Sci. STKE, 25 November 2003
DEVELOPMENT Taking the Time to Determine Cell Fate
Calegari and Huttner exposed mouse embryos to an inhibitor of cyclin-dependent kinases (CDKs) to investigate the hypothesis that an increase in the length of the cell cycle might be a cause (rather than a consequence) of neuronal differentiation. During the development of multicellular organisms, cell division can yield daughter cells with different fates. This is associated with unequal distribution of cell fate determinants to daughter cells; however, such an unequal distribution does not always lead to distinct cell fates. Neuroepithelial (NE) cells, which give rise to all of the neurons in the mammalian central nervous system, switch from a proliferative to a neuron-generating mode in a distinct spatiotemporal pattern, a switch associated with an increase in the G1 phase of the cell cycle. Calegari and Huttner grew whole mouse embryos in vitro in the presence of the CDK inhibitor olomoucine or an inactive isomer. Moderate concentrations of olomoucine slowed NE cell cycle length, assessed by cumulative labeling with bromodeoxyuridine, without increasing apoptosis, affecting cell size, or blocking the cell cycle. This was associated with a premature switch of NE cells from proliferative to neuron-generating mode and with the premature appearance of neurons, both assessed by immunofluorescence analysis of specific markers (TIS21 and MAP2, respectively). The authors proposed a model in which the interaction between the amount of particular cell fate determinants and the length of time over which such determinants act during the cell cycle determines cell fate and suggested that TIS21, which appears in neuron-generating cells and prolongs G1, itself promotes neurogenesis.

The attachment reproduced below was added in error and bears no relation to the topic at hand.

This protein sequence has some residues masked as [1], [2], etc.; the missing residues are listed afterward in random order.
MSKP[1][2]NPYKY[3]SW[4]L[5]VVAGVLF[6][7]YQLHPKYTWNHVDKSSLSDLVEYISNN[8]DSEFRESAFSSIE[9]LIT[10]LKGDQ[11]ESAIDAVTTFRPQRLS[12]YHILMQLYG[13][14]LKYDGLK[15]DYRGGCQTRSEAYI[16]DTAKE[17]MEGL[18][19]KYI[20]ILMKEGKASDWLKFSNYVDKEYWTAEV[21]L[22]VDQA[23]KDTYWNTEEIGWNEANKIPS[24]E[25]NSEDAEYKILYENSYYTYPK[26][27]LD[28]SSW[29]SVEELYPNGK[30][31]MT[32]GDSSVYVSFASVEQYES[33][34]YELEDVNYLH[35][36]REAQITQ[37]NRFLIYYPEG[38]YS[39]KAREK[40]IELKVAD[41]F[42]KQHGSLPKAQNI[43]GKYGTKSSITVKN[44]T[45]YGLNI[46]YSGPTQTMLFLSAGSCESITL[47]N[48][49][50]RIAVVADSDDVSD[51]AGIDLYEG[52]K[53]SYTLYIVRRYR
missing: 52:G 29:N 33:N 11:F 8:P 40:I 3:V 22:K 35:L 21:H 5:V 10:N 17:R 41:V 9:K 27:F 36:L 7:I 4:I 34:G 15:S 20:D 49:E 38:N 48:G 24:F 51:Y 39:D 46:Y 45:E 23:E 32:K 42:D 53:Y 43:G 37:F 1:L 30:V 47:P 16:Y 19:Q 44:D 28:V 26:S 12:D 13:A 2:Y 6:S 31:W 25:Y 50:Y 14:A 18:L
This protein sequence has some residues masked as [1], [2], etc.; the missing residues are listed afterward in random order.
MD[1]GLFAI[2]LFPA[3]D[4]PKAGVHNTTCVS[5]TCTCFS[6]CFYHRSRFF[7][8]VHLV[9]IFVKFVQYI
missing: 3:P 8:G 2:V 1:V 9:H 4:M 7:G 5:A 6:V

F. Calegari, W. B. Huttner, An inhibition of cyclin-dependent kinases that lengthens, but does not arrest, neuroepithelial cell cycle induces premature neurogenesis. J. Cell Sci. 116, 4947-4955 (2003). [Abstract] [Full Text]
Citation: Taking the Time to Determine Cell Fate. Sci. STKE 2003, tw455 (2003).
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